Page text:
Posted on January 17, 2010 by

Albino Sailfish, The Real Deal!

We first saw what appeared to be an albino sailfish back in 2008. The image did not have a accompanying story with it and I had my doubts about it truly being and albino. Here are some incredible photos from just a couple of months ago near our old fishing grounds in Cabo San Lucas, Mexico. As you can see there are images of the fish from several angles and there is no mistake about this one, it is definitely an albino sailfish! It’s extremely rare that any albino fish would grow this size, but a sailfish is the fastest fish in the sea, which clearly works to its advantage when avoiding predators!

These incredible photos were taken by Jon Schwartz

“They were flipping out because they’ve never seen anything like that in their lives, and they started looking at the eyes, and the eyes were red and pink, and they started hollering out albino, albino, and then they called into the marina, and that’s when we learned that it was a special thing.”

via Blue Water Jon

Posted on October 30, 2008 by

The Largest Marlin Ever Caught On a Rod and Reel

The only possession I have left that belonged to my father is his fishing album. He spent a lot of time on the water and was a fishing charter captain in the Caribbean for many years. In the 1970’s, long before I was born he was helping people catch marlin, tuna, sailfish and more. My father knew a lot of fishermen, but perhaps none as renowned as Capt. Cornelius Choy. Choy was one of Hawaii’s greatest sport fishermen and holds the record for largest blue marlin caught on a rod and reel, weighing an incredible 1805 pounds!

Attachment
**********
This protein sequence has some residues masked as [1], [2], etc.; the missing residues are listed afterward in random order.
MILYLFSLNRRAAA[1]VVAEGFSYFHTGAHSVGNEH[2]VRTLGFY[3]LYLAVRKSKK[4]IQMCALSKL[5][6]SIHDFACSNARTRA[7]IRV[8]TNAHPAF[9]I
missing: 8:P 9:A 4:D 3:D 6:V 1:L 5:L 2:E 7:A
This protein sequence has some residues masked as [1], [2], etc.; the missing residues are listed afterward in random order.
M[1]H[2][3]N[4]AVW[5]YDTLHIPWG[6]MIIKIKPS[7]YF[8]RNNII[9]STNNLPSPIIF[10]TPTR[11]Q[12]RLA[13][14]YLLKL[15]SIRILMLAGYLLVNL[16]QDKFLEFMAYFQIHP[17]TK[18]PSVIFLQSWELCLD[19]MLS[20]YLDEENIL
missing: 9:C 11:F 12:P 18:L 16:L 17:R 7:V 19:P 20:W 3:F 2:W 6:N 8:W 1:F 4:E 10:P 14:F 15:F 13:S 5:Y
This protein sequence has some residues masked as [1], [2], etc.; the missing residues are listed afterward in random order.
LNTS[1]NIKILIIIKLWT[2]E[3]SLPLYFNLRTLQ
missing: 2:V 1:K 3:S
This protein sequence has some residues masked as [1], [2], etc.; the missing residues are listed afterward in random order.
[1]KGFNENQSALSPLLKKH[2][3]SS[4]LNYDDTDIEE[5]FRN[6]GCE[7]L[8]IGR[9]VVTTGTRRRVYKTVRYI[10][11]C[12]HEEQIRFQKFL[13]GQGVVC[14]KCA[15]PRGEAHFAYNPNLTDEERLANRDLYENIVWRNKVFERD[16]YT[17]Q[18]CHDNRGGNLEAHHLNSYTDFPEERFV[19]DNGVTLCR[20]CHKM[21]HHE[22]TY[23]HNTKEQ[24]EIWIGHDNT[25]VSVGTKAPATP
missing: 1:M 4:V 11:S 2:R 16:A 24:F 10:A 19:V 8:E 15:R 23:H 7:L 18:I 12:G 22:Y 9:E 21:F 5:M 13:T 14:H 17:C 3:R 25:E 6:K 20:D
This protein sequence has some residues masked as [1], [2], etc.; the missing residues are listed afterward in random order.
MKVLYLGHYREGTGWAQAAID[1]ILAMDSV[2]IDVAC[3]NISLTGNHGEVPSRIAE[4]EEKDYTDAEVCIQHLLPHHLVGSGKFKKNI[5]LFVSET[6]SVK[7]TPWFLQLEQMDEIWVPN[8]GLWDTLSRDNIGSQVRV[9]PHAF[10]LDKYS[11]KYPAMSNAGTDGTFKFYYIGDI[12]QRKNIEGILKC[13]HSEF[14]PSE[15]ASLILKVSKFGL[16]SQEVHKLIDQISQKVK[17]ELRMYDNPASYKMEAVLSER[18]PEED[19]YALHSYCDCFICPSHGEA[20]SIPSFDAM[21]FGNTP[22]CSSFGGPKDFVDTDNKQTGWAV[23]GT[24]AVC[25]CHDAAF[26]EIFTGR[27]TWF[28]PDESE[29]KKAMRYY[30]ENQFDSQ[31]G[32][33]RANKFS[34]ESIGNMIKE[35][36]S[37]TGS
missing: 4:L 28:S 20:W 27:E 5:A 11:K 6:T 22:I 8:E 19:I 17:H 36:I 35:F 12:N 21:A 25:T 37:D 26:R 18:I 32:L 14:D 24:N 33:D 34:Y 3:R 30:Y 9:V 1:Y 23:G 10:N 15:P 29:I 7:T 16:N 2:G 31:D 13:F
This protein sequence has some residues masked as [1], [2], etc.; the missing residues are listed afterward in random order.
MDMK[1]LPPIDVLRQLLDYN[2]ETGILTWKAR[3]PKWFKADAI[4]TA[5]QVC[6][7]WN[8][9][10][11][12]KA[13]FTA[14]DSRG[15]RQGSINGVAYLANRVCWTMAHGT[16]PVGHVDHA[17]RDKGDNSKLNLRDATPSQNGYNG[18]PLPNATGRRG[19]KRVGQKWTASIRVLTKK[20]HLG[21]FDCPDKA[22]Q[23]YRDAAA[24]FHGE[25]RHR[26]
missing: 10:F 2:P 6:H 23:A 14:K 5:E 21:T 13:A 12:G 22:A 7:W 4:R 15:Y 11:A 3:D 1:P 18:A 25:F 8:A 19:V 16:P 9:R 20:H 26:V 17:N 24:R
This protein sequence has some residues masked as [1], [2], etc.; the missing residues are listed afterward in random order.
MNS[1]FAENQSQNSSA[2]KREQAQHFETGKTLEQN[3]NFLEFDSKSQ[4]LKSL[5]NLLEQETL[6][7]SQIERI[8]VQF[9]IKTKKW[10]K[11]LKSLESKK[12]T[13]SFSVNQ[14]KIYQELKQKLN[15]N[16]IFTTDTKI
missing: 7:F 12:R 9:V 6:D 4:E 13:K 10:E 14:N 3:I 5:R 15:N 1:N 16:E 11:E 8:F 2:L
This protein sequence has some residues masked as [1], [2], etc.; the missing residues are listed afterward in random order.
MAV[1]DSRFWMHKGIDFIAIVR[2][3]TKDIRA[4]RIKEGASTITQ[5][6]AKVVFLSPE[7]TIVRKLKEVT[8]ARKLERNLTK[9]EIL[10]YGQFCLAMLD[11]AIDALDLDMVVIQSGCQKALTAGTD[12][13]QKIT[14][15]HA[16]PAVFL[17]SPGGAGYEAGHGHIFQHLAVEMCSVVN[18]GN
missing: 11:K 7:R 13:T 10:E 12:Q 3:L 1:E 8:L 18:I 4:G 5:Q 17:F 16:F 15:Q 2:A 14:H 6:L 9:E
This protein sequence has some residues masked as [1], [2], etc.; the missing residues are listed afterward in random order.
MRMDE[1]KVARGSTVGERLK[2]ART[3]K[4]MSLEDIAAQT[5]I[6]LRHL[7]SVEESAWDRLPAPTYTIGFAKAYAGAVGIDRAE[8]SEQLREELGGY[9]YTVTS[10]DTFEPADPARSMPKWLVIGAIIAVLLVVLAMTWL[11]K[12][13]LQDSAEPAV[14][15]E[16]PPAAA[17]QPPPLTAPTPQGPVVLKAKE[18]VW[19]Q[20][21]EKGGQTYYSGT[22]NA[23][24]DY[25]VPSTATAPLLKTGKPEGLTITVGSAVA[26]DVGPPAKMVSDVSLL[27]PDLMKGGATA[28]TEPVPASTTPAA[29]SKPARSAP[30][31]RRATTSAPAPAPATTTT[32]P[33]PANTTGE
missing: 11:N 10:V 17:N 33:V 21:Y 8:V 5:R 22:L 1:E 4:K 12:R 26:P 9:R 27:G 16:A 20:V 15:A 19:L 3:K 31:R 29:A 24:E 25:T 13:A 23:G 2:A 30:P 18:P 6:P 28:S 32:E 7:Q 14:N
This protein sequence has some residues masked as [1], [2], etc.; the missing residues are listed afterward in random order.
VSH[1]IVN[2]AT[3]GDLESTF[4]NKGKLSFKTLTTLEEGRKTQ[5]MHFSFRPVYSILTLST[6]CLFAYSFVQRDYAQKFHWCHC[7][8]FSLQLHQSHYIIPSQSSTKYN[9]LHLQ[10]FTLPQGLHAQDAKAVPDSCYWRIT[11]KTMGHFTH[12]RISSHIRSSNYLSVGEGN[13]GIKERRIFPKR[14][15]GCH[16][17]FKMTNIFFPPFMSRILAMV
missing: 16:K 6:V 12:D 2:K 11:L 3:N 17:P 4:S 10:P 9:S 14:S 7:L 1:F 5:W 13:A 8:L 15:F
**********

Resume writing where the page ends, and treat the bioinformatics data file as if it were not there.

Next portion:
As any good fisherman would, Choy took the opportunity to brag to my pops about record fish…

World record marlin

This massive fish was never acknowledged as a record by the IGFA since it was reeled in by more than one person. The only marlin ever caught that was larger than Choy’s Monster, was caught by a commercial fisherman. This giant marlin is said to have weighed over 2200 pounds!

It’s sad to think that the likelihood anyone will ever catch a marlin over 2000 pounds on a rod and reel is basically non-existent. Overfishing of these incredible fish by commercial fishermen could easily lead to their extinction in the not so far off future.

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